Leadership Skill: How to Have Difficult Conversations

Do you avoid having tough conversations or delay in addressing performance issues on your staff?  Do you find yourself beating around the bush or sugar-coating the message?  If so, you are NOT in the minority…

woman wearing dress sitting on chair talking to man

In our work training over 650 leaders on developing coaching skills, we have found that one of the things that leaders struggle with most is the ability to have difficult conversations in a way that promotes receptivity and that creates both buy-in and motivation to change. One of the tenets of our 1-on-1 executive coaching program is that conversations create results and serve as the catalyst for meaningful change. By Merriam-Webster’s definition, a conversation is “an oral exchange of sentiments, observations, opinions, or ideas.”

Many leaders fall into the “giving feedback” trap; feedback is defined as “the transmission of corrective or evaluative information…to the original or controlling source,” which is  synonymous with a one-way message. When feedback is corrective and one-way in nature, is it any surprise when receptivity is low, emotions boil over and behaviors/results don’t change? 

Ponder for a moment….do tough conversations really need to be “tough,” or is there a way to take out the sting AND simultaneously achieve receptivity, buy-in, and motivation to change?  In her national bestseller, “Fierce Conversations,” Susan Scott maintains that “in order to stay competitive, across the board, the best of the best are investing in becoming communications rich… black-belt conversationalists…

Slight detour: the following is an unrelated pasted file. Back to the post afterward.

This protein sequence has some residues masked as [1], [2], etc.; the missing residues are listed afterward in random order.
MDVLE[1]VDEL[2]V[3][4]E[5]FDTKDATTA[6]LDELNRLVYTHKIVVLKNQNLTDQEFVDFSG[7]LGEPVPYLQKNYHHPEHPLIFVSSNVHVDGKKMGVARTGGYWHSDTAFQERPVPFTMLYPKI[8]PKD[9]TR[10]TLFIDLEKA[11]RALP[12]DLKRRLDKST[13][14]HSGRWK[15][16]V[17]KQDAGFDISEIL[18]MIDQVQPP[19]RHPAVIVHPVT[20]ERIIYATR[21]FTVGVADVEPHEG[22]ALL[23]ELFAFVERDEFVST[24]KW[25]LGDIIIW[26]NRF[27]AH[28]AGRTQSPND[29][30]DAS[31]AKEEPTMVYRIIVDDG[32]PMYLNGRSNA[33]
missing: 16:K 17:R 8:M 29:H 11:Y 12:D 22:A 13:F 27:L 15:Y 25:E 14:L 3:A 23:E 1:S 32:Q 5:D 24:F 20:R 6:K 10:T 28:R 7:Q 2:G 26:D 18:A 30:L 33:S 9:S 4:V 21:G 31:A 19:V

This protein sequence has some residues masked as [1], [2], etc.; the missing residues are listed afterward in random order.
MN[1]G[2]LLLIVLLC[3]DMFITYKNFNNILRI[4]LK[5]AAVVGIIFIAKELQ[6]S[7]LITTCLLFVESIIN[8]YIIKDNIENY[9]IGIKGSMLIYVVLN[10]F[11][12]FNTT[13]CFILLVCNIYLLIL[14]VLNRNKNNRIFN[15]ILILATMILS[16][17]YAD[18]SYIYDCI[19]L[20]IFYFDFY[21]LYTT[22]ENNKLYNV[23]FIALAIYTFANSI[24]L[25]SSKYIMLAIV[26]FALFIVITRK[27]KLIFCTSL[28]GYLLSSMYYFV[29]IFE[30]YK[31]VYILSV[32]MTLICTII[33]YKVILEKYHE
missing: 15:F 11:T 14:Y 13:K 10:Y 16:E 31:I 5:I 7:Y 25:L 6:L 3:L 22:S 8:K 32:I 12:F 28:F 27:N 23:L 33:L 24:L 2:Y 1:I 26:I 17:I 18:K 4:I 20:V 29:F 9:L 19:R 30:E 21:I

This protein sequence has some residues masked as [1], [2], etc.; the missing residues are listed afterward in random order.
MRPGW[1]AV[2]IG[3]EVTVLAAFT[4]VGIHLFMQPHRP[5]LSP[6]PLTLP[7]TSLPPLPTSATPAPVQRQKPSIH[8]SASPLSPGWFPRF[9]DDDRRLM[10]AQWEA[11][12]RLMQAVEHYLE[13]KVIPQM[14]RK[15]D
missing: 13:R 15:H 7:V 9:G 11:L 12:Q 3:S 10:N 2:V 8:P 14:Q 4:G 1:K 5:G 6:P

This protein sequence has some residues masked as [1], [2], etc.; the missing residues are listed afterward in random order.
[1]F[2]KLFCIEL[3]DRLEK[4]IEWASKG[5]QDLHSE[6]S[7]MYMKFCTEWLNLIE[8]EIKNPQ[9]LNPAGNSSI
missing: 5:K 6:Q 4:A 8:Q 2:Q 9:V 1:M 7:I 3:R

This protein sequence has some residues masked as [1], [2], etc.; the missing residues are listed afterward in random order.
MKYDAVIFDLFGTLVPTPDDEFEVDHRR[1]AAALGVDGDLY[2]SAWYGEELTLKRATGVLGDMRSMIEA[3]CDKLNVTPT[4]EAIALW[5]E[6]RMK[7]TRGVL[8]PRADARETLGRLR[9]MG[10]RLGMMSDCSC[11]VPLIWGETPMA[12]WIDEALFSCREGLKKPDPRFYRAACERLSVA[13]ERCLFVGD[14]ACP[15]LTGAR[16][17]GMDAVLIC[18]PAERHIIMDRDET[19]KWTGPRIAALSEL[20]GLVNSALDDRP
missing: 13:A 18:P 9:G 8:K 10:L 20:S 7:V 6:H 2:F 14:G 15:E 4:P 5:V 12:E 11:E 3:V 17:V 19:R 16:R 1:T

While no single conversation is guaranteed to change the trajectory of a career, company, a relationship or life – any single conversation can.” 

Here are 10 tips that, if embraced, will develop your agility in having those tough conversations:

  • Don’t react in the heat of the moment – delay the conversation until you are calm
  • Prepare by gathering your thoughts, jotting notes, anticipating potential roadblocks
  •  Increase receptivity by asking permission to have the conversation – really!
  • Assume the best (think “Theory Y” vs. “Theory X” Theory of Management)
  • Be fully present – eliminate all distractions (phone, computer, etc.)
  • ASK QUESTIONS and LISTEN to the answers (think dialogue – not monologue). Using open-ended questions that promote self-reflection/self-discovery are the real key to success!
  • Remove the words “but” and “why” from your vocabulary as they promote defensiveness – replace with “and” and “what”
  • Vent interfering emotions by simply “noticing” and using a reflexive statement – “you seem upset…”  Often this acknowledgement opens the door to the real heart of the matter…
  • Embrace silence – resist the temptation to “fill in the blank” when someone is thinking
  • Choose pronouns carefully – consider the impact of “we” vs. “you” or “I”

What tough conversations do you need to have to move your team and results forward?  Are you a “black-belt conversationalist?”  If not, what steps are  you willing to take to develop your conversational agility?

Susan Scott sums it up in a nutshell, “We can have the conversations needed to create the resultswe say we want…or we can have all of our reasons why we can’t have those conversations. But we can’t have both.  Reasons or results. We get to choose. Which would you rather have?”

Want get out the best out of difficult conversations?